Board and staff live in different micro-cultures, even as they share the mission and work of a particular organization. In our experience, there is a predictable pattern to the interactions between board and staff, especially around big meetings and retreats. One of the greatest challenges when the board and staff come together to do this joint work is managing the transitions into and out of the intense collaboration that any event represents.
We share some suggestions for staff to capitalize on opportunities for deepening the board-staff connection.
Before the meeting
1. Involve individual board members in agenda item selection and preparation.
2. In preparing materials, staff should steer between understaffing and overstaffing—what do board members need to know in advance to engage in a robust discussion? Are there particular questions that would help board members more productively interact with the prework readings or materials?
3. Staff should take as much care with the framing of issues as with the materials supporting an issue.
4.A powerful device for greater board engagement is to assign different materials to different board members.
In the meeting
1. When an item is presented, staff should err on the side of under-presenting versus over-presenting materials.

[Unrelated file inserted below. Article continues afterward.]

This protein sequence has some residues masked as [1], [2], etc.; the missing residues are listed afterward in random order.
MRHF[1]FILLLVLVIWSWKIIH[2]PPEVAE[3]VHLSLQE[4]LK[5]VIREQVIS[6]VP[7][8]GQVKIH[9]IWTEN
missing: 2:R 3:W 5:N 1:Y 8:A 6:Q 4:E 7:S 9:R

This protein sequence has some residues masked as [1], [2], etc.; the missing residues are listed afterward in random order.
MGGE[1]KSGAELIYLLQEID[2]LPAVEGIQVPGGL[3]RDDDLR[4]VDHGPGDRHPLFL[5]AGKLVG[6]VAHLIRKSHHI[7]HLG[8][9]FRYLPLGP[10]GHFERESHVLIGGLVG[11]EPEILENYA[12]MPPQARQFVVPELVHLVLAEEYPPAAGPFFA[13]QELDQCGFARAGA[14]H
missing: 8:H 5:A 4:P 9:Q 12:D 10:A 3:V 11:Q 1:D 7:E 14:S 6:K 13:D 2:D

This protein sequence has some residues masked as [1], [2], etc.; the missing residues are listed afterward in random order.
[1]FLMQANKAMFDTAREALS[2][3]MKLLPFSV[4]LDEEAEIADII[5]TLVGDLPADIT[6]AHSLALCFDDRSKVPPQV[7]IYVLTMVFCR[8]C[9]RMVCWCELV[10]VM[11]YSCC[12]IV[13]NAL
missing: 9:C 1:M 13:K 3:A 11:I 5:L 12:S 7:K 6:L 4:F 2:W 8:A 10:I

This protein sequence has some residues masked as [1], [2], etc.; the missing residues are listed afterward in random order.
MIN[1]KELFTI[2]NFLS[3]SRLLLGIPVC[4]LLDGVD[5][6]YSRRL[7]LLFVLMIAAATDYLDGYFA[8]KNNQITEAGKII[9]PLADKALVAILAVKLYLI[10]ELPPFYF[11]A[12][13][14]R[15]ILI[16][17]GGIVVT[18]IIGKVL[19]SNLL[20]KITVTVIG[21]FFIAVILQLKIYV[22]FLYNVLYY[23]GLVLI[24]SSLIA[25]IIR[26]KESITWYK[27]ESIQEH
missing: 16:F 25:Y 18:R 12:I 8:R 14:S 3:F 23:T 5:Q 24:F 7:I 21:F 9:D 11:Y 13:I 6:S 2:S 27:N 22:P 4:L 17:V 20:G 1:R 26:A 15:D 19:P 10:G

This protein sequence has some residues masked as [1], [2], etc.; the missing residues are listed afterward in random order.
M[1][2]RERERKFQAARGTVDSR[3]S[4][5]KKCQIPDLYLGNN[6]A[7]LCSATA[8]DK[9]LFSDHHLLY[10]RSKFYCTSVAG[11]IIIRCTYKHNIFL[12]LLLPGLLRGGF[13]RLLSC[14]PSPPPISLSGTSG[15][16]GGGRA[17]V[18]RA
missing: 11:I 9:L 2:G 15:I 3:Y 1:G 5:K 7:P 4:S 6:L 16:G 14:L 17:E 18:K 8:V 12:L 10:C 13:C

2. Staff should allow silent skimming of relevant materials and time for board members to collect their thoughts.
3. The chair of the meeting and staff should actively encourage conversation.
4. Use the one-minute essay. We use the one-minute essay at the end of a meeting to generate key things people have learned or heard and it gives people an opportunity to think about their thoughts.
After the meeting
1. Staff should assemble for an immediate debriefing.
2. Individual consideration should be given to board members and their interests.
3. Meetings and retreats can easily become “lost weekends” if there is not some follow-up back at the board member’s “real job.”
Boards can become partners with staff in thinking and acting in their organization’s best interest. Read more about board-staff dynamics and natural entry points for connection here. If you have any additional thoughts or would like to get in touch, please email firstname.lastname@example.org.